The three children, Theodore McGee, Camden Ellis and Curren Collas, were all close in age — between 22 months and 2 years old. They were all boys who died within a span of two years. The cause, in each case, was the same: a tragic accident involving tipped-over Ikea furniture.
In the wake of the tragedies, Ikea, the largest furniture retailer in the world, made the first in a series of attempts to correct the problem. Ikea has issued a recall for at least 29 million chests and dressers that can easily tip over onto children, injuring or killing them. After the three death mentioned above, the furniture giant said it is no longer selling its “Malm” series products because they “could be a danger,” Ikea USA president Lars Peterson told NBC News. He added that customers are eligible for a free repair kit to anchor the furniture to a wall. Refunds will also be offered. The announcement comes after an anchor campaign last year — and amid staggering statistics: every 24 minutes, a child is sent to the emergency room by a falling piece of furniture or a television, according the federal government’s watchdog agency, the Consumer Product Safety Commission. Every two weeks, a child dies.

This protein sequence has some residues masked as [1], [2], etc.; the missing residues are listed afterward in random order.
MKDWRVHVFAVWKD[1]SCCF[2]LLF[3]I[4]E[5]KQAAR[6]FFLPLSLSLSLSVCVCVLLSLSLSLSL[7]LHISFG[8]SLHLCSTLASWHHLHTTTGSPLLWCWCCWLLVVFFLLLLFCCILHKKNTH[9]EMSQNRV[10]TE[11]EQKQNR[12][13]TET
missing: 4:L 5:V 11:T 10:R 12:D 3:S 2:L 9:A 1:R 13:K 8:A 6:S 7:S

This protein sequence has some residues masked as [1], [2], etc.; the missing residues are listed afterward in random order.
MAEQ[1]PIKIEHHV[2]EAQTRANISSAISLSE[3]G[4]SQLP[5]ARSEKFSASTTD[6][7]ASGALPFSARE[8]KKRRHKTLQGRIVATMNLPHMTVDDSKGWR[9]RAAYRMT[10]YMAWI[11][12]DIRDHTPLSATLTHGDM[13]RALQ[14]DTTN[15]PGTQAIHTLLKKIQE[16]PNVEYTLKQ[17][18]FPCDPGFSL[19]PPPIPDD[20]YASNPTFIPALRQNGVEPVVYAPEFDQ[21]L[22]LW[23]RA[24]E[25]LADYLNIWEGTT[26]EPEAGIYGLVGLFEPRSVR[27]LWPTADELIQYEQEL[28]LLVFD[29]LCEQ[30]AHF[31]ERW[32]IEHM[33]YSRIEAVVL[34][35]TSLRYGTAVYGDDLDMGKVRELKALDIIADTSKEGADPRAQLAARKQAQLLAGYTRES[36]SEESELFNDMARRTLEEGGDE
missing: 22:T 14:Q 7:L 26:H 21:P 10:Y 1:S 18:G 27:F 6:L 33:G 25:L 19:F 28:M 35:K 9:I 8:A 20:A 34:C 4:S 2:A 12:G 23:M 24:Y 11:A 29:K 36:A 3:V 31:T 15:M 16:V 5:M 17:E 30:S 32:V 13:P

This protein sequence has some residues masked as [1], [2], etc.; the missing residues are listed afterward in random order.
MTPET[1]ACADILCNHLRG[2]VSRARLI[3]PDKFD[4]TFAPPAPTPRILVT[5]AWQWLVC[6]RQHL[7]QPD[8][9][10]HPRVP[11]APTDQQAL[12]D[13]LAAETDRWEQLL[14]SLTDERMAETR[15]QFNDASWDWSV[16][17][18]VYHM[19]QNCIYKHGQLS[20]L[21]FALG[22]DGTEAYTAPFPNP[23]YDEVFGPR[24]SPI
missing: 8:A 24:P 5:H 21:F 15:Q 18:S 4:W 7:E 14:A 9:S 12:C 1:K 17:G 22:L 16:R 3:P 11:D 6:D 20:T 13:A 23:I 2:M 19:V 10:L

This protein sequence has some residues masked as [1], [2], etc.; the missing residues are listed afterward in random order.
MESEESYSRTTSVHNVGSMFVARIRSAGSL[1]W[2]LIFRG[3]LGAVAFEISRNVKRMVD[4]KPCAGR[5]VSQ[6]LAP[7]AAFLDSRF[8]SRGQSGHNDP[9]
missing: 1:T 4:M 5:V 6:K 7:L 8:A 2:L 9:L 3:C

In a statement to NBC News, Ikea said it issued the recall despite the anchor campaign, which resulted in the company sending out 300,000 kits. “It is clear that there are still unsecured products in customers’ homes,” the statement says. “We believe that taking further action is the right thing to do.”
Alan Feldman, an attorney who represents the families of all three toddlers, said in a statement: “We applaud the CPSC for taking a tough stand in support of consumer product safety by demanding that IKEA take concrete action to get these defective dressers off the market, or at least to make sure that whenever possible, the dressers are secured to a wall. It should not have taken repeated injuries and deaths over many years before IKEA finally responded to the potential hazard it placed in millions of American homes.”
In addition to the three deaths between 2014 and 2016, Ikea also said it knew of 14 other cases of Malm dressers tipping over, four of which resulted in injury. Different brands of Ikea chests, reported the Associated Press, had been implicated in three other deaths going back to 1989.
CPSC has tips to prevent a tip-over tragedy:
USE STURDY FURNITURE
Televisions should only be placed on furniture designed to hold a television, such as television stands or media centers.
SECURE YOUR TV
Televisions that are not wall mounted should still be anchored to the wall.
MOUNT FLAT-SCREEN TVS
Mount flat-screen TVs to the wall or to furniture to prevent them from toppling over.
Follow the manufacturer’s instructions to secure TVs and furniture properly.
LOW AND STABLE – CRT TV
CRT televisions should only be placed on furniture designed to hold a television, and should be anchored to the wall or the TV stand.
SECURE TOP-HEAVY FURNITURE
Existing furniture can be anchored with inexpensive anti-tip brackets. New furniture, such as dressers, are sold with anti-tip devices. Install them right away.
REMOVE TEMPTING OBJECTS
Remove items that might tempt kids to climb, such as toys and remote controls, from the top of the TV and furniture.